"Unlike Jeb Bush, unlike the brother ... who you know got us into the whole war, I was totally opposed to the war," Trump told Jake Tapper on CNN's "The Lead" on Wednesday.
"I am the most militaristic person you will ever meet. However, you have to know when to go and when to use the military," he continued. "They used it at the wrong point, and I said there will be a total imbalance of the Middle East, Iran will take over Iraq, lots of bad people, like ISIS, will take over the oil, and that's exactly what happened."
Trump has been touting his 2004 opposition to the Iraq War in the Republican primary, including at the GOP debate last week.
Wednesday, he said he was the "absolute only one" of the entire field of Republican candidates who came out against the war so early.
"You could call that vision," Trump said. "And I'm very proud of it."
And yet, earlier Wednesday, Trump's plan for fighting ISIS was panned by a top military leader.
Defeating ISIS is not as simple as bombing Iraqi oil fields and taking oil from the terrorist group, said Gen. Raymond Odierno, the outgoing Army chief of staff.
"There are limits to military power," he told reporters. "It's about sustainable outcome. And the problem we've had is we've had outcomes, but they've been only short-term outcomes because we haven't looked at, we haven't properly looked at, the political and economic sides of this. It's got to be all three that come together. And if you don't do that, it's not going to solve the problem."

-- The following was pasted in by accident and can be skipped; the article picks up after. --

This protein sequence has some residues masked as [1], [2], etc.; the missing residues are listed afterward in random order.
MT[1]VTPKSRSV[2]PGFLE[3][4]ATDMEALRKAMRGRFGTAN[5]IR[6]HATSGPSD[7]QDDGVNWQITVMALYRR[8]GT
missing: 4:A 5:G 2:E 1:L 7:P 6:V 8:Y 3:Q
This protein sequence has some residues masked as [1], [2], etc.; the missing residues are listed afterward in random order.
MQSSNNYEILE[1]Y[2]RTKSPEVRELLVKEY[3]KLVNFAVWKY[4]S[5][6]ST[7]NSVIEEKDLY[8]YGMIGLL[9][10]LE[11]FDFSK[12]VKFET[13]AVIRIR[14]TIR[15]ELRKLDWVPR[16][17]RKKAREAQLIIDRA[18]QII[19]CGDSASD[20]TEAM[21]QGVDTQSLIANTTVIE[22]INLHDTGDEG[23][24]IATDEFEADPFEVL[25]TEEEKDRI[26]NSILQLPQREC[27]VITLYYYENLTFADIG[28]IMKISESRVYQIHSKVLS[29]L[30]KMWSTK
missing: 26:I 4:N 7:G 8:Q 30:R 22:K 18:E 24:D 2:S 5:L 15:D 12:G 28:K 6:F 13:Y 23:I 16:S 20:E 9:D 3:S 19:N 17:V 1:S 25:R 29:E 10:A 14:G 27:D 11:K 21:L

Odierno had been asked by CNN's Barbara Starr to respond to recent comments Trump made to CNN's "New Day" saying he would seize ISIS-controlled oil fields in Iraq to stop the terrorist group, echoing similar comments he's made.
"I would go in and take the oil and I'd put troops to protect the oil. I would absolutely go and I'd take the money source away. And believe me, they would start to wither and they would collapse," Trump said Tuesday. "I would take the oil away, I'd take their money away."
Odierno said the U.S. must implement a sustainable plan that will ultimately be in the best interests of the region.
"We have to stop a long-term group that's potentially attempting to be a long-term influence in the Middle East, that is clearly promoting extremism and frankly suppressing the populations in the Middle East," he said. "In order to resolve that, you need the countries in the Middle East, and those surrounding the Middle East, to be involved in this solution."